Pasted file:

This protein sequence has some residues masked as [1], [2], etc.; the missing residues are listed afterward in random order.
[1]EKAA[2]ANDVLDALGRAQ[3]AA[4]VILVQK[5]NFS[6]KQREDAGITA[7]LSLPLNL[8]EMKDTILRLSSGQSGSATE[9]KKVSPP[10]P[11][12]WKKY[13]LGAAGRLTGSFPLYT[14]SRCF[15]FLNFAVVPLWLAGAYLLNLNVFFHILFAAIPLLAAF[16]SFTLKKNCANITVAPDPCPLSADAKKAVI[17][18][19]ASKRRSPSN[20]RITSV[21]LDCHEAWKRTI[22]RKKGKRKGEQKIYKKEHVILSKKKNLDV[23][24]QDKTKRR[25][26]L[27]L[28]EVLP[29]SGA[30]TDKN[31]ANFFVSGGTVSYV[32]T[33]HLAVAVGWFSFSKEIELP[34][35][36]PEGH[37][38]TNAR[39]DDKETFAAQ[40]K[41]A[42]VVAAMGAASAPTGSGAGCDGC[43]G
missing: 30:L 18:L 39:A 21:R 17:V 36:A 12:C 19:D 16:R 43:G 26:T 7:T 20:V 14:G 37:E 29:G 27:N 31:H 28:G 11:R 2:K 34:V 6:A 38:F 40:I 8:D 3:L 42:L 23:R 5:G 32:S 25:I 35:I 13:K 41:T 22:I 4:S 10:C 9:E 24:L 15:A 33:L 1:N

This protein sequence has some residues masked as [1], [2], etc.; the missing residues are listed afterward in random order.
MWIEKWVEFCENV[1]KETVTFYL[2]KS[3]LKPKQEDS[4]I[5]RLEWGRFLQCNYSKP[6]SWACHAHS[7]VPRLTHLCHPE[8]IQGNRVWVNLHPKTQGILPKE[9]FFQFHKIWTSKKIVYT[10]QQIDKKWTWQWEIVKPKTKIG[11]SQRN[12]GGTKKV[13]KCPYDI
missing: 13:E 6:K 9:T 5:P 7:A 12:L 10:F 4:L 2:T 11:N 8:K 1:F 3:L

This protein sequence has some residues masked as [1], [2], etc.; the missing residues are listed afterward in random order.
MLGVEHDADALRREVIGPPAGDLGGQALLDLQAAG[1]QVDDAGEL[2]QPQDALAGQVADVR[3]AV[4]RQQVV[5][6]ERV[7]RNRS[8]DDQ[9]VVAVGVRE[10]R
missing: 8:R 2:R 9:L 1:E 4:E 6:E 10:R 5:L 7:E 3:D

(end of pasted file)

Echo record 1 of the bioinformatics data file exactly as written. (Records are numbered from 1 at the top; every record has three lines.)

This protein sequence has some residues masked as [1], [2], etc.; the missing residues are listed afterward in random order.
[1]EKAA[2]ANDVLDALGRAQ[3]AA[4]VILVQK[5]NFS[6]KQREDAGITA[7]LSLPLNL[8]EMKDTILRLSSGQSGSATE[9]KKVSPP[10]P[11][12]WKKY[13]LGAAGRLTGSFPLYT[14]SRCF[15]FLNFAVVPLWLAGAYLLNLNVFFHILFAAIPLLAAF[16]SFTLKKNCANITVAPDPCPLSADAKKAVI[17][18][19]ASKRRSPSN[20]RITSV[21]LDCHEAWKRTI[22]RKKGKRKGEQKIYKKEHVILSKKKNLDV[23][24]QDKTKRR[25][26]L[27]L[28]EVLP[29]SGA[30]TDKN[31]ANFFVSGGTVSYV[32]T[33]HLAVAVGWFSFSKEIELP[34][35][36]PEGH[37][38]TNAR[39]DDKETFAAQ[40]K[41]A[42]VVAAMGAASAPTGSGAGCDGC[43]G
missing: 30:L 18:L 39:A 21:R 17:V 36:A 12:C 19:D 16:R 43:G 26:T 7:T 20:V 14:G 37:E 29:G 27:N 31:H 28:G 11:R 2:K 34:V 6:A 38:F 40:I 8:D 3:L 42:L 23:R 5:G 32:S 25:I 35:I 13:K 41:T 22:I 4:S 10:C 9:E 24:L 15:A 33:L 1:N